Association warns of “hot spots” in aluminum wiring
Q. Our condo was built in 1971, and the electrical system is wired with aluminum. Fortunately, all of the wire ends were retrofitted with copper “pigtails” about five years ago. But the homeowners association routinely issues the following warning to all condo owners: “Electric dryers will draw a large amount of electricity through our aluminum wiring, putting the entire building at risk. ‘Hot spots’ in aluminum branch wires and main cables have been a source of concern for years. In addition, having a number of dryers running concurrently could overload the main electric line to our building, causing a fire or necessitating a costly rewiring project.”
There are 23 condos in our building. What do you think about this warning?
A. If the quality of the wiring in these condos is so marginal that operating clothes dryers could put it at risk of a fire, then the units are in desperate need of a complete rewiring job. However, it is more likely that the HOA has overstated the problem and is giving overly cautious advice.
When they say “hot spots” have been a source of concern for years, what do they mean? Have they actually had a number of incidents where something overheated, or has a concern merely been expressed for years at HOA meetings?
You should have the system inspected by a licensed electrician who is familiar with aluminum wiring issues to determine the actual extent of the problem, if indeed it is a problem.
Q. I just moved to the big city and rented one of the bedrooms in a large apartment. When I moved in, the bedroom the Realtor showed me was occupied by someone else, so the property manager gave me a smaller room with no windows or closet. When I signed the lease, I did not understand that the room I was shown was not guaranteed. My question now is whether this room is a legal bedroom. Without a window, the room feels confining and unsafe. I want to move, but I can’t afford to lose my deposit. What can I do?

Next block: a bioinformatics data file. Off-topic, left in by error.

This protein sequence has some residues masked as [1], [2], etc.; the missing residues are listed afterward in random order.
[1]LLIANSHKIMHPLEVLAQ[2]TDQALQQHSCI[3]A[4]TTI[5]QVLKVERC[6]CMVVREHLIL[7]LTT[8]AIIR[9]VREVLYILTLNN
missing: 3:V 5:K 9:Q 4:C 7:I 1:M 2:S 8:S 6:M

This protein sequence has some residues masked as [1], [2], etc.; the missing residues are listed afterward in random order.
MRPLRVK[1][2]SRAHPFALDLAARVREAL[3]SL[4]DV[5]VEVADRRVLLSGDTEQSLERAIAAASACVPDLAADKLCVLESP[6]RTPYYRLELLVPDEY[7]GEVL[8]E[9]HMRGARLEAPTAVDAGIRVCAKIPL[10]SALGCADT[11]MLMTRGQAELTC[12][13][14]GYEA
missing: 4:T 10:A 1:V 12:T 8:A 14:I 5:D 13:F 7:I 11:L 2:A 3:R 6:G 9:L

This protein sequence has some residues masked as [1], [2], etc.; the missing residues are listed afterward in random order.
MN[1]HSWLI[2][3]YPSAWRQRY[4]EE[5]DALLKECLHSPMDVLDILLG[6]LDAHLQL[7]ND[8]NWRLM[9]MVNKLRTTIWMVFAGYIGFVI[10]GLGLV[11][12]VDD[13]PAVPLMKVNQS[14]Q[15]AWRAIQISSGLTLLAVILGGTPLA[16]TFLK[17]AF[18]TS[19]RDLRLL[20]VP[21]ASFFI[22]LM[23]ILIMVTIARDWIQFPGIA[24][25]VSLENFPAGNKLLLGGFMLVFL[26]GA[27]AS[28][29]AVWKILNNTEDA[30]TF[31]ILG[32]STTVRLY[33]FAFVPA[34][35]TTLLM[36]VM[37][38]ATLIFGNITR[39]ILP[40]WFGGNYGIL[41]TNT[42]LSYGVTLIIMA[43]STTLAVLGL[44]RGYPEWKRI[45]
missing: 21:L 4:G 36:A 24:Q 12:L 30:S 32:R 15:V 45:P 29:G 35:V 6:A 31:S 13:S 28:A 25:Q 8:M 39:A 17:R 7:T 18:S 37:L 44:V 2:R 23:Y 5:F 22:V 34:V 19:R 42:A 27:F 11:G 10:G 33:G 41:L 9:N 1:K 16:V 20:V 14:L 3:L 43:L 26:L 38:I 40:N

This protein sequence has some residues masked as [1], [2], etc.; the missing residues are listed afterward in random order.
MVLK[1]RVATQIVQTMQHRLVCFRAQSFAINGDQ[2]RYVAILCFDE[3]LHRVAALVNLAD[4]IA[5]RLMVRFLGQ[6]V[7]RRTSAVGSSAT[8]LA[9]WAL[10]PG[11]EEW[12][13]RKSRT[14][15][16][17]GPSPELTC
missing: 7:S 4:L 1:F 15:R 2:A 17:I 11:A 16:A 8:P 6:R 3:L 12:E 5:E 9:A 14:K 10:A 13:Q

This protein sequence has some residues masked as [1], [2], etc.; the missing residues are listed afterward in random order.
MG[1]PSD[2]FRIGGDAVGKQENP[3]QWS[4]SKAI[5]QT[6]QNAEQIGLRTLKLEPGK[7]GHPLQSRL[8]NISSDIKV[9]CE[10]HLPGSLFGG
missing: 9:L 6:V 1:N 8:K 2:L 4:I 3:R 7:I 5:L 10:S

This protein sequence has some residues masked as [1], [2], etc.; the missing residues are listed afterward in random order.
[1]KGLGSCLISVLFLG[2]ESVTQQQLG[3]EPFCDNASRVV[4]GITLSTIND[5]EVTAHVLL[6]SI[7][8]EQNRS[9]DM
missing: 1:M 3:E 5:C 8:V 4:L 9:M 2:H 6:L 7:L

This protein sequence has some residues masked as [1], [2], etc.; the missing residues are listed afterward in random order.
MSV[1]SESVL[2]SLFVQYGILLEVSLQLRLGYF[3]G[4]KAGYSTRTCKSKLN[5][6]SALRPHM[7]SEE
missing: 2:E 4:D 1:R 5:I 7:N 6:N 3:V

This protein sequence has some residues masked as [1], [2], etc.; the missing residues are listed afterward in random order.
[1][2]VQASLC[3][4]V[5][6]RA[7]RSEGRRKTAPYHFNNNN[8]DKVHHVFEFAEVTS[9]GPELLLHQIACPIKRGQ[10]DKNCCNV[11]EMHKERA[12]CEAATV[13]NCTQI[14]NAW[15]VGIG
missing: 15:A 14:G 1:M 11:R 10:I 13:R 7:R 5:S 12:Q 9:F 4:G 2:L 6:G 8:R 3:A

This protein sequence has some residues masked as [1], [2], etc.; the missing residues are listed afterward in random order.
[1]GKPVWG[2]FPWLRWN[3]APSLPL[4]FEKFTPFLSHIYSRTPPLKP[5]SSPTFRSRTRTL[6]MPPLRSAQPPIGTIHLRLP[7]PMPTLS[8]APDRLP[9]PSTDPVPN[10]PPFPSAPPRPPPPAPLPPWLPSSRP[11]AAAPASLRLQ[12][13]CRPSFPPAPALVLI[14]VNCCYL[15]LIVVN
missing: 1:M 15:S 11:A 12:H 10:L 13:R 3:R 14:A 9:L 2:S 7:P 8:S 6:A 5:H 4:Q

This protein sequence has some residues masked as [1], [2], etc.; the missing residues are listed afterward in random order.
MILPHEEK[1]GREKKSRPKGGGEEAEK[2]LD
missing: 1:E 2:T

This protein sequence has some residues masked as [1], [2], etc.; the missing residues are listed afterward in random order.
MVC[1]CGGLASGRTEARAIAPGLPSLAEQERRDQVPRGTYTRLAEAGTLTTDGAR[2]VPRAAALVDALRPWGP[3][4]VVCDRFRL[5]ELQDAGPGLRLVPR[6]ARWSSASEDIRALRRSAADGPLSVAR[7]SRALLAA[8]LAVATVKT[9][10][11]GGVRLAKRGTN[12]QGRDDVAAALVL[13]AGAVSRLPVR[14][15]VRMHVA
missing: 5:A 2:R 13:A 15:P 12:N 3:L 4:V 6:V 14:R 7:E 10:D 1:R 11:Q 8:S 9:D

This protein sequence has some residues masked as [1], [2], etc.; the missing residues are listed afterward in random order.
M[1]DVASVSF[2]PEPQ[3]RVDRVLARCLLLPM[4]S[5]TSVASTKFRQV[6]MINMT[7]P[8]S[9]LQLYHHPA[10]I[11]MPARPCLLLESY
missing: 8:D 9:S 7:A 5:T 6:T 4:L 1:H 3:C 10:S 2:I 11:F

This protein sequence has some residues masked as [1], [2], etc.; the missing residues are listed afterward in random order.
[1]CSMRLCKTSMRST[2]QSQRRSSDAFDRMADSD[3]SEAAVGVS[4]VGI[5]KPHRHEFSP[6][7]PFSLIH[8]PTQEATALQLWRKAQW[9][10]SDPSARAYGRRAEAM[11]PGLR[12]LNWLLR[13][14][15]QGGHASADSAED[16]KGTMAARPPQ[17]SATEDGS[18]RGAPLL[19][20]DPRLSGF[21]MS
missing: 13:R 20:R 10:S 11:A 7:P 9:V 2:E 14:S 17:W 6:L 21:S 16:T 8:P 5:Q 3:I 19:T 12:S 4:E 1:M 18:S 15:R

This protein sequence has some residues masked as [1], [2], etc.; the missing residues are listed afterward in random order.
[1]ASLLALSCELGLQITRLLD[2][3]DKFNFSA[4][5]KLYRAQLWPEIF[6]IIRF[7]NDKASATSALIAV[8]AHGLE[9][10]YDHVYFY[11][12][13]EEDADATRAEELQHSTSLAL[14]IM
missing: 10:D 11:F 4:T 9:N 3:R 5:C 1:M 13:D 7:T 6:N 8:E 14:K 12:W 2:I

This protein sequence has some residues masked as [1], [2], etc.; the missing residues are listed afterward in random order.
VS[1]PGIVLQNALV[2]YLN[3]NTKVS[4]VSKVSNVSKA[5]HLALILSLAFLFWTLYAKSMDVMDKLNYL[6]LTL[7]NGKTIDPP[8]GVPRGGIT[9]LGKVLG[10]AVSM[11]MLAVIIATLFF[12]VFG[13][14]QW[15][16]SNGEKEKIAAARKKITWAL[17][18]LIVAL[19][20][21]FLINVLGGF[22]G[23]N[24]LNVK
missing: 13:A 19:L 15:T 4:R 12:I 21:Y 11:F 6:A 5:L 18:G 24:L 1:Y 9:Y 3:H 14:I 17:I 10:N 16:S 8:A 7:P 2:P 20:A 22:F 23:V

A. Everyone involved in the renting of that room is in violation of the law. Chapter 3 of the International Residential Code requires that a room used for sleeping purposes have a window for light, ventilation and emergency escape. The code even provides specific minimum dimensions for that window. In this case, the owner of the property, the Realtor, the property manager, and anyone else who has a hand in renting this room to you is breaking the law.
Without a window, there would be no means of escape if a fire were to occur outside the bedroom door. Therefore, you have good reason to question the safety of that room. You should alert the municipal building department or the district attorney’s office in your area to see who has the authority to intervene. You are definitely entitled to a refund of your rent and deposit.
• To write to Barry Stone, visit him on the web at www.housedetective.com, or write AMG, 1776 Jami Lee Court, Suite 218, San Luis Obispo, CA 94301.
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